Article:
Kyoto is one of the world’s cultural capitals. There are numerous cultural heritage sites, determined as such by Unesco. I had heard about Kyoto and formed picture of my mind, as one does. But Kyoto at first sight is just like any other Japanese city: suburbs with tower blocks, industry and grey inner city filled with traffic and people. In fact, a lot like other cities in the world. While at the same time undeniably Japanese.
How so? The street signs are all in Japanese of course. Secondly, almost everyone in the street looks Japanese. This may seem very obvious but I come from the Netherlands and I live in an area where white European ethnicity is a minority. In the Rotterdam underground the people around me are from all over the world, skin colours from extremely pale to dark black. In Japan we really stood out. Especially my blue eyes and light brown curly hair drew attention. The population of Japan is much more homogenous. Thirdly, temples and shrines are a natural part of the package: small shrines would be embedded in shopping arcades or on street corners in residential areas. Fourth, the architecture of freestanding houses often includes tiled roofs with ornamentations that are unmistakeably Japanese. Finally, there are no trash cans in Japan. Nowhere in the streets. There are vending machines for soft drinks (ice coffee!) every fifty yards but public places to get rid of the cans and bottles are extremely scarce. Yet the streets are clean and tidy. Either everyone throws it away at home (which I suspect) or Japanese eat PET bottles with their sake.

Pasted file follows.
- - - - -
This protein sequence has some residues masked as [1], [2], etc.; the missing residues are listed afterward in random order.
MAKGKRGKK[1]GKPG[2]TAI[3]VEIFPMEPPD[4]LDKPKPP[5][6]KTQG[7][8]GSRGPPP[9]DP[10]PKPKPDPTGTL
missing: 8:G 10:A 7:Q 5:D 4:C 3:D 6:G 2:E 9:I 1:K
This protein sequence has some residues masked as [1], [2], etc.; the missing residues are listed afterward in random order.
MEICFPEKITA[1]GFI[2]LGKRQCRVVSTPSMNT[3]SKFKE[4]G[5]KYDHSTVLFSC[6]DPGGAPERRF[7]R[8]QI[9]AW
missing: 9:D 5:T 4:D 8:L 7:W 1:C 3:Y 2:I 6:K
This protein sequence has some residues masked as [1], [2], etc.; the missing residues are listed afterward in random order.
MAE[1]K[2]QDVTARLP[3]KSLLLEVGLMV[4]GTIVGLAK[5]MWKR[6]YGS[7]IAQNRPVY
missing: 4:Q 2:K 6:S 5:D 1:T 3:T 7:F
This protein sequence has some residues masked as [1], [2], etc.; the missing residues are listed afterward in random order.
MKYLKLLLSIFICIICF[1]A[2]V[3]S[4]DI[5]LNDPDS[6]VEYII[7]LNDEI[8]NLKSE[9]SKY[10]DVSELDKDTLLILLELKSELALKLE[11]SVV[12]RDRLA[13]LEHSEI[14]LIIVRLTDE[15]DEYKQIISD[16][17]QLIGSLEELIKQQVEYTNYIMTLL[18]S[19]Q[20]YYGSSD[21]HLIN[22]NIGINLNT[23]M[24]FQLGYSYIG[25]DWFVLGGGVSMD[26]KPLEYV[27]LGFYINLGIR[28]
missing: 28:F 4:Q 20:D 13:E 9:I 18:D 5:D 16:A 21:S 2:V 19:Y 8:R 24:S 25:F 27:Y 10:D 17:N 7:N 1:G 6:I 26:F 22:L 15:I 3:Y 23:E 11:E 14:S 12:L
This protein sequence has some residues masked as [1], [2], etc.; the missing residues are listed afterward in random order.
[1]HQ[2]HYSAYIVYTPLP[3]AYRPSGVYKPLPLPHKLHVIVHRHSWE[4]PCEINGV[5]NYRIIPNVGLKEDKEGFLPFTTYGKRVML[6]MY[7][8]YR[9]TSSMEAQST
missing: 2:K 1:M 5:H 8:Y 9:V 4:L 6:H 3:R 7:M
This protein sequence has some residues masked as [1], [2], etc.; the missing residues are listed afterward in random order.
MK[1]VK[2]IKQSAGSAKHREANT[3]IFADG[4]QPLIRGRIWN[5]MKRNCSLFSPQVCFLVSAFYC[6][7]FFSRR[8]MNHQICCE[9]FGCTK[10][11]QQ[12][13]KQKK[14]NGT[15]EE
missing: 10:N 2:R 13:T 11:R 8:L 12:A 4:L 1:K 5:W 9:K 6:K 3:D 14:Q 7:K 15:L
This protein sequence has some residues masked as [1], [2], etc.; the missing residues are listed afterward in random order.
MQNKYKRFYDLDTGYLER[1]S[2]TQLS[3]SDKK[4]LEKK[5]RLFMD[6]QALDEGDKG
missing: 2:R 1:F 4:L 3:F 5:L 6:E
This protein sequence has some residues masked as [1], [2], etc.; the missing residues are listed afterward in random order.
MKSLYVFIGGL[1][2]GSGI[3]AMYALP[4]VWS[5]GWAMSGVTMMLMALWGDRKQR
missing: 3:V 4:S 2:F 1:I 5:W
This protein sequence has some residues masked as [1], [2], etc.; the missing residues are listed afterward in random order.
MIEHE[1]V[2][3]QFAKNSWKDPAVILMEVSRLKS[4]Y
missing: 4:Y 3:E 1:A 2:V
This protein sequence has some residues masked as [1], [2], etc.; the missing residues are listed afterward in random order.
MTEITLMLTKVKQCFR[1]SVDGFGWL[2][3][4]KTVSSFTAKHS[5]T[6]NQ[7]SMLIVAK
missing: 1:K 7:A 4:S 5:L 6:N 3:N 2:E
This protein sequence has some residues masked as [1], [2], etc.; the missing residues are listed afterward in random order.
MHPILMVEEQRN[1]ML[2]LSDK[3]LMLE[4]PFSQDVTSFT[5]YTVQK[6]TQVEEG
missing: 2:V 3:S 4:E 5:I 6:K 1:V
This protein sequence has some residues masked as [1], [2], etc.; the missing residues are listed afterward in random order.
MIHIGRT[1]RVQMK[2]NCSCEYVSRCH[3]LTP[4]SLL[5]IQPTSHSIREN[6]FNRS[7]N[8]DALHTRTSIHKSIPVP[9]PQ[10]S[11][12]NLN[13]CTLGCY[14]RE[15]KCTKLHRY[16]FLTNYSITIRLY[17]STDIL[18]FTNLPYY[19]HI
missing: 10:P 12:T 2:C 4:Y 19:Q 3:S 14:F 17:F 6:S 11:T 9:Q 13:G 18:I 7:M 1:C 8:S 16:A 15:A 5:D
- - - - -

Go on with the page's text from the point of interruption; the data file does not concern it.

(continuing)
But: Kyoto! There are more interesting things to tell about Kyoto besides the absence of trash facilities. (For example stores advertising with “Enjoy your life! Enjoy your socks style!” but even that is beside the point.)
Did you ever read Memoires of a Geisha? (I only read the book, didn’t see the film.) It is set in Gion, the old entertainment district of Kyoto. The narrow streets, the tea houses, the riverside? Now I’ve seen them. They were different then I had imagined of course, and I didn’t really see the inside of a tea/sake house. They are pretty closed, introverted institutions, probably focusing more on exclusivity for specific (regular) customers than on attracting a more general audience. But still: the tiny streets lined with wooden houses and shop fronts, kimono shops (and accessories), specialty shops for fans and wooden slippers, the works – all there.
In Holland traditional wear is a tourist affair. No so in Japan! Especially in Kyoto there are many women in the street dressed in kimono. Colourful, beautiful patterned, with folded obi or a big bow on their back, on slippers or heels. Like everyday wear, no dress-ups. And women of all ages, and not just in Gion but all over the city. We were delighted.
At the end of one street we encountered a large temple complex. Temples (Buddhist) and shrines (Shinto) are pretty easy to find in Kyoto because they are everywhere. This was a Zen Buddhist temple, the oldest in Kyoto, and by the looks of it a pretty wealthy one. It was open for visitors. So we bought a ticket, left our shoes at the door, walked into the temple complex, and left the real world.
I like deserts and seas because they possess a kind of emptiness that is soothing. This was a cultural, cultivated emptiness. Rooms consisting of little more than measured tatami mats, dark wooden beams and paper or light wooden screens, with one painting on a screen or on the paper wall. Gardens of a few rocks and white pebbles raked into patters. And other gardens with the moss carefully maintained with tweezers (I saw!) to make them ultimate reflections of the nature of the universe. Could be the universality of nature, one of those. I felt I was floating around the temple. In the end we came to the great hall where the ceiling was covered with an enormous painting of two dragons, to watch over the Buddhist teachings. They circled in my head for a long time afterwards.